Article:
Although support for public-private partnerships is far from universal, advocates say the sheer challenge of meeting development needs at a time when donors like the EU are falling short of their aid promises show that private involvement is essential.
One such emerging partnership, Grow Africa, sees the private sector’s role as crucial in providing supplemental financing and know-how in agriculture, the top employer and economic mainstay of many sub-Saharan nations.
“If we are just going to keep giving aid until infinity, you are not helping anybody,” said Gagan Khurana, head of country operations at Grow Africa, which was launched in 2011 by the African Union and World Economic Forum with the backing of more than 30 African and multinational companies, as well as support from several European governments.
“If there is no business case, we might as well just give and go in for direct food aid … or we take the steps and make agriculture market-based,” Khurana told EurActiv in a telephone interview. “Either we prove the concept that smallholder farmers can be viably integrated into the supply chains, or we don’t try. I think the better thing is to try and keep trying until we prove the case of that happening.”
Nine African countries have signed up as partners in Grow Africa. Currently housed at the World Economic Forum in Geneva, the organisation requires participating governments to commit to develop a national strategy for agricultural investment and provide high-level support for transparent investment. The countries include one of Africa’s poorest – Ethiopia – along with resource-rich Ghana and Nigeria.
Public-private cooperation figures squarely in the European Commission’s ‘Decent life for all’ communication – released in February – as well as the emerging framework for an international successor to the United Nations’ Millennium Development Goals (MDGs), the eight targets agreed in 2000 that expire in 2015.
The Commission’s communication hinges on rallying the 28 EU members to support a post-2015 development plan that promotes partnerships with both civil society and companies. One of the EU’s long-term development goals is supporting efforts to build agricultural self-sufficiency in developing nations.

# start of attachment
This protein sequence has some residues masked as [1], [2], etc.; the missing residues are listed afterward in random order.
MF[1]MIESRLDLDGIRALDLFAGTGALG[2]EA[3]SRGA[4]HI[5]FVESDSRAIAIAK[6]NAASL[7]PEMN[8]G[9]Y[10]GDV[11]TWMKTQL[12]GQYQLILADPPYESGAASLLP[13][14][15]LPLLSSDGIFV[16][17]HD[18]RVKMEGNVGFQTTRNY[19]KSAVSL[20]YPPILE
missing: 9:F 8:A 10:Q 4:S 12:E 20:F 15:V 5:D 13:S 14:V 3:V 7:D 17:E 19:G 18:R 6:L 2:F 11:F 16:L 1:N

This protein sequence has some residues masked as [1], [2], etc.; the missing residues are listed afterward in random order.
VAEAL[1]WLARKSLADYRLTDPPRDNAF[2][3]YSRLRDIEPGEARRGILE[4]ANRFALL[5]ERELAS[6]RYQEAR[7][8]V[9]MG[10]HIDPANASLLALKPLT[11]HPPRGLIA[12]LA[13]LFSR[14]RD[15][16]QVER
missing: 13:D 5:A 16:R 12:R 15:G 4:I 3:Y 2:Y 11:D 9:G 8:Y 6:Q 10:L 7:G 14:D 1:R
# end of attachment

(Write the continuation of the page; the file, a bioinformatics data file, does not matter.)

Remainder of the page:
The EU also supported the ‘New alliance to improve food and nutrition security’. Announced in 2012 by the G8, the initiative aims to promote private-sector financial and technological investment in African farms.
Going beyond donor aid
Grow Africa’s approach is one example. It seeks to supplement traditional aid programmes by providing comprehensive solutions to food challenges, such as helping farmers become more productive but also helping to develop markets, improve the transportation and distribution systems, and provide low-cost financing for small landholders.
“Anything above 100 hectares anywhere in the world will have sufficient capital behind it,” Khurana said from Geneva. “The problem is at the below five-hectare level, and then there is a big swathe between five and 20 hectares. There, the farmers can actually move into the middle class quite quickly, but because of the financing issue they are unable to do so, or because of infrastructure problems or market access issues, they are unable to do so.”
Some advocacy groups and rights campaigners have expressed concern about too much blending of public and private endeavours, saying that no matter how charitable, private companies always expect dividends on their investments.
At a conference held in the European Parliament in March, the European Network on Debt and Development (Eurodad) and seven other aid groups said funnelling money to private companies through blending resources tends to favour multinational corporations and big banks over poverty eradication, and urged policymakers to rethink EU development policies that promote blending funds to help foster private-sector growth.
In a statement, the Eurodad and its partners “expressed their profound concern and questioned whether these new cooperation mechanisms that promote the private sector address the main objective of EU development cooperation,” the eradication of poverty.
Human rights and environmental groups also say private investment has opened Africa to exploitation through land-grabs by foreigners who are exporting crops to meet food and biofuel demands.
In a report, the environmental group Friends of the Earth Europe says land acquisition by foreigners is displacing small farmers – who are the background of African production – and creating competition for often-precious water and resource supplies.
Of the 203 million hectares of foreign land buys between 2000 and 2010, 134 million hectares were in Africa and 29 million hectares in Asia, Friends of the Earth noted in its report - ‘Hidden impacts: How Europe's resource overconsumption promotes global land conflicts’.
Khurana said Grow Africa is dedicated to helping smallholder farmers and provide a forum where solutions to all challenges can be discussed.
“There are fears that this should not turn into a new wave of exploitation or neo-colonialism, but this time driven by quasi-government or private organisations. In that specific regard, the land-grab issue is one big controversial issue,” he said.
Participating African governments have taken steps to “ensure the balance between business requirements and social imperatives is maintained. So the governments are much more attuned and savvy in what their role is in this,” including improving regulation, Khurana said.